I am writing this article due to an urgent need. As a student of theology, I need an answer to a question that on one hands relates to Biblical interpretation and on the other hand relates to a particular style of worship. Bringing this issue to the fore may help me find some answers.
According to 1 Corinthians, women in the church need to cover their heads, especially when they are praying or prophesying. In the same letter, Paul tells us to only speak in tongues during the service when interpretation is available. Otherwise, we should avoid speaking or praying in tongues.
The question is this: why do we only follow only one of these teachings in the church while completely ignoring the other?
Both these instructions come from the same epistle, from the same apostle. Yet as Pakistani Christians we only stress on women covering their heads, but when someone speaks in tongues without interpretation, we consider it a sign of the Holy Spirit, even though this contradicts scripture which was written under the guidance of the Spirit. This is a blatant contradiction, which is practically demonstrated in various local Pentecostal churches, and even those churches that under influence of the Charismatic movement have even surpassed the traditional Pentecostal churches in their style of worship.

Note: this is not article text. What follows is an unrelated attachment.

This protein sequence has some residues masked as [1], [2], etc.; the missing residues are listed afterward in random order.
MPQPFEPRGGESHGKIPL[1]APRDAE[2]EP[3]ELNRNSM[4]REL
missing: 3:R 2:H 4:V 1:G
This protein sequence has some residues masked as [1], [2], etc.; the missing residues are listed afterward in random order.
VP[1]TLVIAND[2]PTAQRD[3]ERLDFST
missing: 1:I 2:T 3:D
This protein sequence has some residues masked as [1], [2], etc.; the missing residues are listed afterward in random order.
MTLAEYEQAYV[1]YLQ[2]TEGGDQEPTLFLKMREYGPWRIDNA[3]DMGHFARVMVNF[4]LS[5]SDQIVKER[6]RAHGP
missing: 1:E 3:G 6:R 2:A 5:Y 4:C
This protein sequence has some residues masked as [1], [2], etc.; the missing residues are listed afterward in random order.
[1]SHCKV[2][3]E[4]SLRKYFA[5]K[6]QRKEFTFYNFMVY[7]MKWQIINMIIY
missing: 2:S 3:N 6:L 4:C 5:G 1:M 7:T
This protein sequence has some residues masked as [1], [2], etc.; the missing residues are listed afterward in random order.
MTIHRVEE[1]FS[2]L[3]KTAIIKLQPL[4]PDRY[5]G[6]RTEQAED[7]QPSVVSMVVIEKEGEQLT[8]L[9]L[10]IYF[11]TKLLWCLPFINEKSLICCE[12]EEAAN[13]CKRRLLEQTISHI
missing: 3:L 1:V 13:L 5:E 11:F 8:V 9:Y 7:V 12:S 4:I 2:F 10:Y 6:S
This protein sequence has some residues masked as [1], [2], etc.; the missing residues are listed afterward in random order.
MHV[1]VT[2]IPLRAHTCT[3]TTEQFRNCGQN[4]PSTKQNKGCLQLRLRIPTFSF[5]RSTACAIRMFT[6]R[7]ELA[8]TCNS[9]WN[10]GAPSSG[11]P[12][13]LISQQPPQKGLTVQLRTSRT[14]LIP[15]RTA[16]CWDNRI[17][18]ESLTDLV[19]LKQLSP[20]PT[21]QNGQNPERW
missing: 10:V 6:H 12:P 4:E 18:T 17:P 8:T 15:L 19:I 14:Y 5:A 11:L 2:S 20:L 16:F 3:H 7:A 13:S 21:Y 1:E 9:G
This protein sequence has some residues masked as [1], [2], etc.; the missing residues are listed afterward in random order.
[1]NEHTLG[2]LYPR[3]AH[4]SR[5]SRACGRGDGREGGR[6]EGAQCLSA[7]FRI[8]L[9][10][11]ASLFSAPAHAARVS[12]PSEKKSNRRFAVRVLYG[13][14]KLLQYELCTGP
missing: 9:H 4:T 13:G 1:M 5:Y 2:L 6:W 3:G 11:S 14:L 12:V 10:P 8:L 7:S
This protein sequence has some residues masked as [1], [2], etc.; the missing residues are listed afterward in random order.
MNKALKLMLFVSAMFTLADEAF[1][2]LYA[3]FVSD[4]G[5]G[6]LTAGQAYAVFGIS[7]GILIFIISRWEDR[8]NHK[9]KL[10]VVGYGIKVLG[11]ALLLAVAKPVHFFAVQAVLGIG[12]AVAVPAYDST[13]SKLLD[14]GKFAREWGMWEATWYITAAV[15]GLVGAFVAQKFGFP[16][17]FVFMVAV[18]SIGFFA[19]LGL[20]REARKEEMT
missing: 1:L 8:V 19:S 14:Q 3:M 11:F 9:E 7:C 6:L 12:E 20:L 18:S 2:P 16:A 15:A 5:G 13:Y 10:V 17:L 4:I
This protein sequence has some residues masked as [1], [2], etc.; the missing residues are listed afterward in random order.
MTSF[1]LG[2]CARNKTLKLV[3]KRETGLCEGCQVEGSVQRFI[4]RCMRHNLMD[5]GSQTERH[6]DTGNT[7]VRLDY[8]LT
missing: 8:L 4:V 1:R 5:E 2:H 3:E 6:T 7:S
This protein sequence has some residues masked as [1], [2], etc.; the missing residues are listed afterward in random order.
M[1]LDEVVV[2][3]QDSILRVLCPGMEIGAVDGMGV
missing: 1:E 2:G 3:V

Before proceeding I must clarify that I am not against Pentecostal and Charismatic movements, and nor do I deny the gifts of the Spirit. In fact, Paul himself doesn't forbid believers from speaking in tongues (1 Corinthians 14:39), yet he stipulates the availability of interpretation. But in the churches where believers speak in tongues, they usually ignore this condition, and yet in these same churches, covering the head for women is considered the 11th commandment! Why is this so?
Here are the verses under discussion:
On Covering the Head (11:5-16)
On Speaking in Tongues (14:5, 13, 27-28)
The plain reading shows that Paul is continuing his argument in chapters 11 through 14 where the issues include the use of charismatic gifts and order during worship. Thus, he is presenting his case in a flow. Yet many of us practically break this flow in our churches. What's completely outrageous is that many Christian women cover their heads while speaking in tongues without interpretation! This is a clear disobedience of what Paul says in 1 Corinthians 11 through 14.